“The House I Live in…a Language which Barks and Scorns at Me behind Every Corner”

Simon Lewis

in British and African Literature in Transnational Context

Published by University Press of Florida

Published in print May 2011 | ISBN: 9780813036021
Published online September 2011 | e-ISBN: 9780813038636 | DOI:
“The House I Live in…a Language which Barks and Scorns at Me behind Every Corner”

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This chapter explores Abdulrazak Gurnah's works. The European colonizer/African colonized discourse is explicitly complicated in Zanzibar, the birth place of Gurnah, by a set of circumstances which do not fit the Black Atlantic model. Two additional discourses in particular need to be factored into the discussion here: the history of the Cold War and how it played out in Africa between World War II and the collapse of communism in 1990, and the history of the Indian Ocean world and the various and complex circulations of people, things, and ideas within it—notably Islam. Furthermore, a reading of Gurnah's works supports the critique of mainstream Western discourse for writing and reading about Africa.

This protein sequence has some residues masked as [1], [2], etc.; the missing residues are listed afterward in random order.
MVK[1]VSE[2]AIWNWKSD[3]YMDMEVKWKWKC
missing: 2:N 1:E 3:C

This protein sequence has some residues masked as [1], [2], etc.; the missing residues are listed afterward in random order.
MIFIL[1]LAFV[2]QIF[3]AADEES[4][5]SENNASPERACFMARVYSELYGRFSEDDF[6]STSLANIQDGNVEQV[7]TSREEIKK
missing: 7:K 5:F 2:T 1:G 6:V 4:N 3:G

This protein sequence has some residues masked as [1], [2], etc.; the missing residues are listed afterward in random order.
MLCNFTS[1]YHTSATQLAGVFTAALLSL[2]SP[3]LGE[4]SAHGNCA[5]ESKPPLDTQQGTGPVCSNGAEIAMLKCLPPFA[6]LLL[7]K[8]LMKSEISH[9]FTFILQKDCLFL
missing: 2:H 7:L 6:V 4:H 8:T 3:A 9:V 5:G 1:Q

Keywords: Abdulrazak Gurnah; African colonized discourse; European colonizer; Zanzibar; Black Atlantic model; Cold War; World War II; communism; Indian Ocean; Islam

Chapter.  10189 words. 

Subjects: Literature

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